Assignment: Thermostats Register

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Assignment: Thermostats Register

Assignment: Thermostats Register

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the business to form a team to share their knowledge on a topic (e.g., cloud computing, Web analytics). For nonbusiness related topics, the employees can join conferences to talk about the topic and get to know one another better. The hope is that they will start thinking beyond their work silos.9

However, not all informal relationships are a consequence of a plan by management. Some networks unintended by management develop for a variety of other factors including work proximity, friendship, shared interests, family ties, and so on. The employees can make friends with employees in another department when they play together on

7 For more information on zero time organizations, see R. Yeh, K. Pearlson, and G. Kozmetsky, ZeroTime: Providing Instant Customer Value Every Time, All the Time (Hoboken, NJ: John Wiley, 2000). 8 For more information on elastic enterprises, see N. Vitalari and H. Shaughnessy, The Elastic Enterprise (Longboat Key, FL: Telemachus Press, 2012). 9 T. S. H. Teo, R. Nishant, M. Goh, and S. Agarwal, “Leveraging Collaborative Technologies to Build a Knowledge Sharing Culture at HP Analytics,” MIS Quarterly Executive 10, no. 1 (March 2011), 1–18.

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63Information Systems and Management Control Systems

the company softball team, share the same lunch period in the company cafeteria, or see one another at social gath- erings. Informal networks can also arise for political reasons. Employees can cross over departmental, functional, or divisional lines in an effort to create political coalitions to further their goals. Some informal networks even cross organizational boundaries. As computer and information technologies facilitate collaboration across distances, social networks and virtual communities are formed. Many of these prove useful in getting a job done, even if not all of the members of the network belong to the same organization. LinkedIn is an example of a tool that enables large, global informal networks.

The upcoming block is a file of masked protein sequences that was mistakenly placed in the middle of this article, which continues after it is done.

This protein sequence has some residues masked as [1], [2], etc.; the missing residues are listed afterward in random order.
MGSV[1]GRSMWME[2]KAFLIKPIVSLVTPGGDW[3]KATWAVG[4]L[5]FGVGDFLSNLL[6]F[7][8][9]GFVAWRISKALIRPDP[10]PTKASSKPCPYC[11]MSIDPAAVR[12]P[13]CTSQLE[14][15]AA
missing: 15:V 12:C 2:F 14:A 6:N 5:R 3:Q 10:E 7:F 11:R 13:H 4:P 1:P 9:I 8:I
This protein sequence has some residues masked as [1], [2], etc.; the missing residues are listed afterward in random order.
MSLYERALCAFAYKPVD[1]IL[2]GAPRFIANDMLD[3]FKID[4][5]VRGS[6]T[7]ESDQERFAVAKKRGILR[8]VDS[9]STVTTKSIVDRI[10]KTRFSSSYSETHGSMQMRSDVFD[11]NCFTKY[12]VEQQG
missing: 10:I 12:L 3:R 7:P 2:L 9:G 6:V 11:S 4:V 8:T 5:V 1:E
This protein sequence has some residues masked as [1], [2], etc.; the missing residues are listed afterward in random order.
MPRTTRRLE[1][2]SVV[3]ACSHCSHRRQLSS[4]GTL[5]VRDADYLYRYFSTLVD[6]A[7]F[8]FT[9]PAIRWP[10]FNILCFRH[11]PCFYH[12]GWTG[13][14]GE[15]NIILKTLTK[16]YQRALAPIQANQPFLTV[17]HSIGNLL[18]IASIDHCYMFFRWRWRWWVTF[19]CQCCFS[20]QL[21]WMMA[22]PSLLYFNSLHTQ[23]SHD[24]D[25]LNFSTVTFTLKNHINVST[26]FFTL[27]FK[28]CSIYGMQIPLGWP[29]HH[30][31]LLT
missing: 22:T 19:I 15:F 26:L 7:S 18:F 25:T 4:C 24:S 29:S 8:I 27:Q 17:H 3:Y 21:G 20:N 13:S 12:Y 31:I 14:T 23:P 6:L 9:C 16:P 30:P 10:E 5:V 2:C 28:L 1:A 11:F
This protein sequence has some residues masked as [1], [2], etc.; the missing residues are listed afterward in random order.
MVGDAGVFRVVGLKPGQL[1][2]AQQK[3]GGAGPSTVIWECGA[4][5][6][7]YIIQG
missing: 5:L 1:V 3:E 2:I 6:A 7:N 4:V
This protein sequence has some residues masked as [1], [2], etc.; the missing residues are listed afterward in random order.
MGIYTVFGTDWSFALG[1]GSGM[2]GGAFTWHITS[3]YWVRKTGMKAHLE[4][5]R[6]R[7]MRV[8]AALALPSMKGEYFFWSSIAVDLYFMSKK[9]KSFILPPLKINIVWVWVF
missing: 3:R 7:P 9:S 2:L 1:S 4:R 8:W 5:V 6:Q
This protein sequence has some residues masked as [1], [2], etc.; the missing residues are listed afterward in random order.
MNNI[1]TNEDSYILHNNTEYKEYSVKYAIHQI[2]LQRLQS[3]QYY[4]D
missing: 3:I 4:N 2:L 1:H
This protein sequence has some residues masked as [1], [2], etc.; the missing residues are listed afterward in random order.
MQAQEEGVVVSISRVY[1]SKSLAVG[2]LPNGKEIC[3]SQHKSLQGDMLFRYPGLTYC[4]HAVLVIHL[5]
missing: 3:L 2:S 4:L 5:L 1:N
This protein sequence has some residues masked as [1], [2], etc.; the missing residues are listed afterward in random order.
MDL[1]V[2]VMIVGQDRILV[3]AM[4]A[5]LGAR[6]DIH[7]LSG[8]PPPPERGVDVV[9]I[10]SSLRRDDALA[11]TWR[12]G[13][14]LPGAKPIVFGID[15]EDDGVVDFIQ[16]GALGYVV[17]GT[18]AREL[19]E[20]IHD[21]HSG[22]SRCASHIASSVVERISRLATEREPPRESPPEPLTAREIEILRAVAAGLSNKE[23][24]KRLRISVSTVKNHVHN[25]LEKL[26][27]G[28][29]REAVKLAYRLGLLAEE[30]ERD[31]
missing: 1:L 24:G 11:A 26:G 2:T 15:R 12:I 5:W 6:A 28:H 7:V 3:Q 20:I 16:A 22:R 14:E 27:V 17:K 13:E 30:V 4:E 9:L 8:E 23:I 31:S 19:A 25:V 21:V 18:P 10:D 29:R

Information Systems and Management Control Systems Controls are the second type of managerial lever. Not only does IS change the way organizations are structured, but also it profoundly affects the way managers control their organizations. Management control is concerned with how planning is performed in organizations and how people and processes are monitored, evaluated, and compensated or rewarded. Ultimately, it means that senior leaders make sure the things that are supposed to happen actually happen.

Management control systems are similar to room thermostats. Thermostats register the desired temperature. A sensing device within the thermostat determines whether the temperature in the room is within a specifi ed range of the one desired. If the temperature is beyond the desired range, a mechanism is activated to adjust the temper- ature. For instance, if the thermostat is set at 70 degrees and the temperature in the room is 69, then the heater can be activated (if it is winter) or the air conditioning can be turned off (if it is summer). Similarly, management control systems must respond to the goals established through planning. Measurements are taken periodically and if the variance is too great, adjustments are made to organizational processes or practices. For example, operating processes might need to be changed to achieve the desired goals.

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